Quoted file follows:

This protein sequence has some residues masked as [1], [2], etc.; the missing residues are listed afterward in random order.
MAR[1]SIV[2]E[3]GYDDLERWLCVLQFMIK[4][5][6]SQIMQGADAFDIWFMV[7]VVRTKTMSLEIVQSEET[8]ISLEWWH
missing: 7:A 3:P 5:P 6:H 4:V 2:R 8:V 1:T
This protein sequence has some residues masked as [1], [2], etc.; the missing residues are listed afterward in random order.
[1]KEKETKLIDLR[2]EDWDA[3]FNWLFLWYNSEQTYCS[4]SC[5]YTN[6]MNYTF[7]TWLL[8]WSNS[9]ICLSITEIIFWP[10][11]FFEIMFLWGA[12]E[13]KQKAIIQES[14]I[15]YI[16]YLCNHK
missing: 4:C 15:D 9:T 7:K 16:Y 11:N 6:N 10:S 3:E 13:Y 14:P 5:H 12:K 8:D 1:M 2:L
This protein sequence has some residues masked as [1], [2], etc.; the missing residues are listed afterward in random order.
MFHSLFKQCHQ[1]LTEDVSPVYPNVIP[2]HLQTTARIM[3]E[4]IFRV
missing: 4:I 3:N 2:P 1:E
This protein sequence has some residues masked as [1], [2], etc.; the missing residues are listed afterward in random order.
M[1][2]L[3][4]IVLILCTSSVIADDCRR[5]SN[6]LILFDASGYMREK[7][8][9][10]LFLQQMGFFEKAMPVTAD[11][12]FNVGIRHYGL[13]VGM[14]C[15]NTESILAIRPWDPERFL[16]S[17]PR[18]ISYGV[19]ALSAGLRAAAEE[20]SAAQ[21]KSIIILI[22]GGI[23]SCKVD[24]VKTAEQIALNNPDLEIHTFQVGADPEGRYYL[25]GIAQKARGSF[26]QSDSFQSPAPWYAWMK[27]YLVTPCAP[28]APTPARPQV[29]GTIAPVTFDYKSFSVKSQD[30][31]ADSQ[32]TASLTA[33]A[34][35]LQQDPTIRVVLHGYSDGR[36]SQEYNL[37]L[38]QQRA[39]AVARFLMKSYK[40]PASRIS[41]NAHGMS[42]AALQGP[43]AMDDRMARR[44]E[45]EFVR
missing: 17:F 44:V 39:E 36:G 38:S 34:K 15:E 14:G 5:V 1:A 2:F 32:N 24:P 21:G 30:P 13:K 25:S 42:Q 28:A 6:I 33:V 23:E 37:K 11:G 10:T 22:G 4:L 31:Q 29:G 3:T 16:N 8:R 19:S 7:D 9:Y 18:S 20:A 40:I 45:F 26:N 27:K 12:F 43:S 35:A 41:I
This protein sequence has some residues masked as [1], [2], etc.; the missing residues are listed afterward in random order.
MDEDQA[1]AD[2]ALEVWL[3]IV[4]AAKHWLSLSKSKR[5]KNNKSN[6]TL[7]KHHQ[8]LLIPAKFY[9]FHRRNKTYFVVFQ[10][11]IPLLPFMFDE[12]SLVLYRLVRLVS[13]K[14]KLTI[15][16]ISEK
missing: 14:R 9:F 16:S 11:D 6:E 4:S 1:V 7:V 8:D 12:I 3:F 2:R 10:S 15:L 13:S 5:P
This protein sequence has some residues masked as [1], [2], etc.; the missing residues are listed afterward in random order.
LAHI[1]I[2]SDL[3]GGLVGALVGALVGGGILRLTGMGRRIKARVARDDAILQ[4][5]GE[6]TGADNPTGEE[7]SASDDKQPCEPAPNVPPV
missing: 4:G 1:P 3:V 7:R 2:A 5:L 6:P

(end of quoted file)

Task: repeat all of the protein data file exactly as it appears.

This protein sequence has some residues masked as [1], [2], etc.; the missing residues are listed afterward in random order.
MAR[1]SIV[2]E[3]GYDDLERWLCVLQFMIK[4][5][6]SQIMQGADAFDIWFMV[7]VVRTKTMSLEIVQSEET[8]ISLEWWH
missing: 7:A 3:P 5:P 6:H 4:V 2:R 8:V 1:T
This protein sequence has some residues masked as [1], [2], etc.; the missing residues are listed afterward in random order.
[1]KEKETKLIDLR[2]EDWDA[3]FNWLFLWYNSEQTYCS[4]SC[5]YTN[6]MNYTF[7]TWLL[8]WSNS[9]ICLSITEIIFWP[10][11]FFEIMFLWGA[12]E[13]KQKAIIQES[14]I[15]YI[16]YLCNHK
missing: 4:C 15:D 9:T 7:K 16:Y 11:N 6:N 10:S 3:E 13:Y 14:P 5:H 12:K 8:D 1:M 2:L
This protein sequence has some residues masked as [1], [2], etc.; the missing residues are listed afterward in random order.
MFHSLFKQCHQ[1]LTEDVSPVYPNVIP[2]HLQTTARIM[3]E[4]IFRV
missing: 4:I 3:N 2:P 1:E
This protein sequence has some residues masked as [1], [2], etc.; the missing residues are listed afterward in random order.
M[1][2]L[3][4]IVLILCTSSVIADDCRR[5]SN[6]LILFDASGYMREK[7][8][9][10]LFLQQMGFFEKAMPVTAD[11][12]FNVGIRHYGL[13]VGM[14]C[15]NTESILAIRPWDPERFL[16]S[17]PR[18]ISYGV[19]ALSAGLRAAAEE[20]SAAQ[21]KSIIILI[22]GGI[23]SCKVD[24]VKTAEQIALNNPDLEIHTFQVGADPEGRYYL[25]GIAQKARGSF[26]QSDSFQSPAPWYAWMK[27]YLVTPCAP[28]APTPARPQV[29]GTIAPVTFDYKSFSVKSQD[30][31]ADSQ[32]TASLTA[33]A[34][35]LQQDPTIRVVLHGYSDGR[36]SQEYNL[37]L[38]QQRA[39]AVARFLMKSYK[40]PASRIS[41]NAHGMS[42]AALQGP[43]AMDDRMARR[44]E[45]EFVR
missing: 17:F 44:V 39:E 36:G 38:S 34:K 15:E 14:G 5:V 1:A 2:F 32:N 24:P 21:G 30:P 13:K 25:S 42:Q 28:A 6:I 33:V 23:E 37:K 11:G 10:T 22:G 4:L 31:Q 29:G 3:T 16:N 8:R 19:S 7:D 9:Y 18:S 20:A 40:I 45:F 26:N 27:K 12:F 43:S 35:A 41:I
This protein sequence has some residues masked as [1], [2], etc.; the missing residues are listed afterward in random order.
MDEDQA[1]AD[2]ALEVWL[3]IV[4]AAKHWLSLSKSKR[5]KNNKSN[6]TL[7]KHHQ[8]LLIPAKFY[9]FHRRNKTYFVVFQ[10][11]IPLLPFMFDE[12]SLVLYRLVRLVS[13]K[14]KLTI[15][16]ISEK
missing: 14:R 9:F 16:S 11:D 6:E 4:S 1:V 7:V 8:D 12:I 3:F 2:R 10:S 15:L 13:S 5:P
This protein sequence has some residues masked as [1], [2], etc.; the missing residues are listed afterward in random order.
LAHI[1]I[2]SDL[3]GGLVGALVGALVGGGILRLTGMGRRIKARVARDDAILQ[4][5]GE[6]TGADNPTGEE[7]SASDDKQPCEPAPNVPPV
missing: 4:G 1:P 3:V 7:R 2:A 5:L 6:P